5. Your outer fabric and liner should now look like this and you can iron the seams flat.

6. Now flip the outer fabric right side out, then nestle the liner inside.

7. Now pin along the bottom of the bag on the front and back, but not the sides. Stitch along the edge with a 1/8″ or 3/16″ seam allowance.

8. Fold the raw edges of the top of your bag in 1/2″ and pin. Also, tuck the straps about 1″ down in between the two fabrics and pin in place. I used cotton webbing from JoAnns, and here’s a comparable strap on Amazon (affiliate link). But you could also make them out of a coordinating fabric. For the small bag each strap is 14″. For the large bag I wanted something I could carry by hand or over my shoulder so it’s 26″.

9. Now stitch around the top. Leave a 1/8″ seam allowance at the top and then sew a second seam 3/4″ down from the top. Then go back and put an X over each strap. Or if you don’t want to have to go back and do the Xs later, see the diagram below for the exact steps I followed.

10. Optional: If you want your tote to have a boxy shape, pin the 4 sides going straight up from each corner then stitch 1/8″ in from the edge like you did in step 9 around the top.

And now your project is complete!

Related Posts Plugin for WordPress, Blogger...
Are you looking to start your own craft blog? Maybe you're ready to upgrade to a self-hosted Wordpress blog. After trying other hosting companies, Craft Buds proudly uses Bluehost (affiliate link) for all of our hosting needs. It's super reliable, a great value (just a few dollars a month!) and easy to install Wordpress with one click. Get started in just 5 minutes or less!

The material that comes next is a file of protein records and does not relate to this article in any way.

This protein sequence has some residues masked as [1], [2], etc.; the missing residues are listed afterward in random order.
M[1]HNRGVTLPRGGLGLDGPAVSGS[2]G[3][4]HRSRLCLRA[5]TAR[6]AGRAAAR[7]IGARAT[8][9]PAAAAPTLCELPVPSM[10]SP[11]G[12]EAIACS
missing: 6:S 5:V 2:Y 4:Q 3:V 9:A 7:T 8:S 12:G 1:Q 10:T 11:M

87 comments for “Tutorial: Totes Big and Small

  1. Stoney Creek Mercantile
    January 22, 2011 at 8:42 pm

    >Love the fabric print you chose!

  2. Dani
    May 3, 2011 at 12:01 am

    This is adorable, but I’m trying to make it and I’m totally lost. I got as far as step 1. :) I can’t see how these two pieces of fabric I cut (one for the bag, one for the liner) are going to make a bag. The 20″ square doesn’t seem nearly big enough… was I supposed to cut TWO squares out of each fabric??
    What do you mean by the fabric allowing you to have a “fold” at the bottom?
    I’ve never made a bag before, and I feel like a bumbling idiot. Can you help me?

    • May 3, 2011 at 12:52 am

      Hi Dani, It’s totally my fault and not yours! I’ve gone back and clarified step 1 and I’ve also sent you an e-mail with more detail. Please let me know if I’ve helped or if any further additions to the instructons would be helpful.

  3. May 4, 2011 at 1:39 pm

    this project is gorgeous! I can’t believe I just found you! can’t wait to explore your blog more!

  4. May 6, 2011 at 9:43 pm